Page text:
1. Speaking of… you’re ready for marriage.

Now I’ve had a hand full of family members meet their current spouses online and are content and happy. However, I’m not in the head space for marriage. I just want someone to dance with at Spectrum or the Rumba Room. I want to go walking in the park on a pretty day. I want to socialize away from the altar. This is not a negative because lots of people are looking for that happy ending. It’s just not me, love. I feel like marriage for me would come from meeting someone in person, leading to friendship, and then romantic stuff.

  1. You’re never on the app and want me to follow you on another platform.

Like… WHAT?! This ain’t some free advertisement site for you to get more snap followers! What I look like copying and pasting your username, opening my other app, pasting you in the search bar and waiting to see if we should talk… While I’m swiping on the dating app!? What is this madness? Look, if you ain’t using the dating app, hide ya profile and save us all time. Come on, meet me half way… “LEFT!”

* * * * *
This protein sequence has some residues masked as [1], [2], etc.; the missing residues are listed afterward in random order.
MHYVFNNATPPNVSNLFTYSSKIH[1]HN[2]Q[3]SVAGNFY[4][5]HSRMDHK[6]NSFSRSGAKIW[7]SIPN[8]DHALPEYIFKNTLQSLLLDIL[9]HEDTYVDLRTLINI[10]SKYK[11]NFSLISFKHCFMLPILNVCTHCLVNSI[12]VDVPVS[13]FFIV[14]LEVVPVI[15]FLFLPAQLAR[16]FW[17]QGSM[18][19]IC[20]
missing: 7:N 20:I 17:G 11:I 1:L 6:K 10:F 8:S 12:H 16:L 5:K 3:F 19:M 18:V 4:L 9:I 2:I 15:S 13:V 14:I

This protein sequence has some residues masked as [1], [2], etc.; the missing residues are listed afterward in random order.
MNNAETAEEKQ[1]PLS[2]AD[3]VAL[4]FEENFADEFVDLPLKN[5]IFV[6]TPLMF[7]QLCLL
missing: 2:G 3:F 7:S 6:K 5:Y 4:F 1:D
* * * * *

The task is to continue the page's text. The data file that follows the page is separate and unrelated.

1. My finger slipped, just being honest.

There’s not much to add here. Although most apps are free, undoing a swipe ain’t free. Sometimes I’m in such a groove swiping left that I accidentally go left on someone great and they’re lost to the universe. So you could honestly have been the perfect fit, swiped right on me, and then nothing… Because your photo was surrounded by selfies of ab/ stomachs. And I’m not sure you’re worth the $9.99 commitment to a month free of back swiping… Just saying.

  1. I don’t know that I could be in the same photo with you.

This sounds crazy but I actually do think about whether we’d look abnormal in a picture together. I’m also thinking about where your photos are taken. Like could I see myself hiking with him, do I even like mudding, or would I join him in a tattoo parlor? I also think about if you’re physically “my type” because if we clique as friends I want to know if I have to friendzone you or not. I just don’t want to be awkward and loose a foodie buddy. But honestly, I’m always awkward so I want to be prepared if that conversation comes up.